One of the pain points for integrators and their customers is in finding solutions that work together for successful deployments, that bring real business benefits. With new technology, proof of concept can take months to even years. Intel® IoT Solution Aggregators bring a portfolio of proven Intel® IoT Market Ready Solutions and Intel® IoT RFP Ready Kits that can solve some of those pain points right away. Accelerated deployment creates a faster time to revenue (Figure 1).

Figure 1. Intel® IoT Market Ready Solutions and Intel® IoT RFP Ready Kits solutions are key to achieving faster time to revenue. (Source: Intel)
Figure 1. Intel® IoT Market Ready Solutions and Intel® IoT RFP Ready Kits solutions are key to achieving faster time to revenue. (Source: Intel)

For example, take an SI that specializes in the healthcare industry, where moving to the latest remote care systems is an urgent need. Aggregators can bring together a tested and proven solution—with all of the necessary products, technologies, and services. And their partnership with Intel helps aggregators on-board new vendors more quickly, to better meet market needs—a win-win for SIs and their healthcare customers.

One-stop access to multi-vendor IoT solutions helps system integrators accelerate IoT Solution Deployments.

Adding Up the Value

Aggregators can help an SI expand its business with next-generation technology, including cloud, security, IoT, analytics, and mobility—providing a framework that encompasses all of the latest components necessary to stay relevant in the marketplace. They also offer value-add financial and logistical services so SIs don’t have to get bogged down in the details of working with multiple vendors. And freed up from the time-consuming tasks of assembling, configuring, and testing solutions allows SIs to spend more time with customers.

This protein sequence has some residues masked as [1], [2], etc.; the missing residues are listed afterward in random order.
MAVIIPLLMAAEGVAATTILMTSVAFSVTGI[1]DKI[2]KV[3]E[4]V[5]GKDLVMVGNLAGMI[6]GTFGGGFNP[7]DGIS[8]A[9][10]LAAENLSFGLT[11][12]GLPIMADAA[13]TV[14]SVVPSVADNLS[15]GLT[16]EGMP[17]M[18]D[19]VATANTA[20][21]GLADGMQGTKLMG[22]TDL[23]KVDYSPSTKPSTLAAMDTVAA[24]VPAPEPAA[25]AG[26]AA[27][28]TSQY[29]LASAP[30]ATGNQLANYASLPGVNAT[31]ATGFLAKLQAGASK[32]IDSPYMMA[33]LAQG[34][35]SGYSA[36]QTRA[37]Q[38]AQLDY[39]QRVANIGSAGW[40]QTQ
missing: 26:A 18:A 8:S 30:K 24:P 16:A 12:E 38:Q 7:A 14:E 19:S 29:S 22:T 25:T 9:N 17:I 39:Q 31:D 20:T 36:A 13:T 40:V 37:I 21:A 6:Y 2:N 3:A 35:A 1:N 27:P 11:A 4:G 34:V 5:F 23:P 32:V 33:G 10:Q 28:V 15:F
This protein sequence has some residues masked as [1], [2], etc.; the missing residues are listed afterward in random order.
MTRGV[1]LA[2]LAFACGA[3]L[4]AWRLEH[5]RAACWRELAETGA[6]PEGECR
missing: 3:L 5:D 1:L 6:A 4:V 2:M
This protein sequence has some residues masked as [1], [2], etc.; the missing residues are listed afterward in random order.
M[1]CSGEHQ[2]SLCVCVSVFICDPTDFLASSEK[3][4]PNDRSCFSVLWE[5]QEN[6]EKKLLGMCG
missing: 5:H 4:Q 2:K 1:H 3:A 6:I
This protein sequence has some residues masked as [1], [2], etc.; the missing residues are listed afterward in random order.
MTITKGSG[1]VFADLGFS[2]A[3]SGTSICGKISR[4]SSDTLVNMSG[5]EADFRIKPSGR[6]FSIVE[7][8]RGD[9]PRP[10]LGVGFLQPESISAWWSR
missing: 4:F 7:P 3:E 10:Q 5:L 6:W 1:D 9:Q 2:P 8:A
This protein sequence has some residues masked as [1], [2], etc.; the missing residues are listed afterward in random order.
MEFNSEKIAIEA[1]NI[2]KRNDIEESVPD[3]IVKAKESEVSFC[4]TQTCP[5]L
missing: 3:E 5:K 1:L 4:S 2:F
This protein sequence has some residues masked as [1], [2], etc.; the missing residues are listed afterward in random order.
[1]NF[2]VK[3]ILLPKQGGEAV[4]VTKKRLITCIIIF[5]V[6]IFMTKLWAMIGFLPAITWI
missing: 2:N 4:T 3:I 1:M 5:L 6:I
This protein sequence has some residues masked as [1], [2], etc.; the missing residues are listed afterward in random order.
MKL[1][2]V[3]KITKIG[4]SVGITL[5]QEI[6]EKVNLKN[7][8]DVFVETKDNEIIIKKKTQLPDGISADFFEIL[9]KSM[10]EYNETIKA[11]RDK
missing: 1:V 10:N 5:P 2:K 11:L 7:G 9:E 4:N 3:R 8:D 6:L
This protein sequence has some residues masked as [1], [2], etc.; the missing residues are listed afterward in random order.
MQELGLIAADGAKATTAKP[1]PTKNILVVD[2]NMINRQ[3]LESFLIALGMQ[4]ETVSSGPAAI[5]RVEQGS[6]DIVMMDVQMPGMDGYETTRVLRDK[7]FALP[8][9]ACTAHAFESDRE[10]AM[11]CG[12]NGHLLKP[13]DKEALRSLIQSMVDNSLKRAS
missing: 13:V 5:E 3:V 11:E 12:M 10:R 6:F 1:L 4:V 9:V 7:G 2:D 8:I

Aggregators can also work with SIs in consultative ways, helping them build their own expertise as they create robust solutions together. SIs solve business problems, but they may not be aware of the technology elements and why one solution is better than another. Aggregators, as a result of their relationships with these suppliers, can provide that kind of guidance, helping SIs select the most relevant solution that meets the challenges they’re trying to solve.

“There are just so many solutions out there,” says Michael Lin, Director of Global IoT Ecosystem Scale at Intel. “Aggregators can help SIs provide services and create new capabilities to accommodate many of the client’s needs. They can even do the customization. Aggregators can be a one-stop shop, and not just from an ingredient availability standpoint; from a solution level, as well.”

See how one-stop access to multi-vendor solutions helps system integrators accelerate IoT deployments.

About the Author

Stephanie Vozza is a business writer who specializes in retail, technology, and finance. In 2006, she launched her own eCommerce brand and sold it five years later to FranklinCovey Products. Stephanie has written for companies that include Intel, Epson, Oracle, Smartsheet, Wells Fargo, First Citizens Bank, and Mastercard. She's a regular contributor to Fast Company where she covers leadership, careers, and technology. Stephanie's byline has also appeared in Forbes, Inc., Parade, Entrepreneur, and SUCCESS magazines.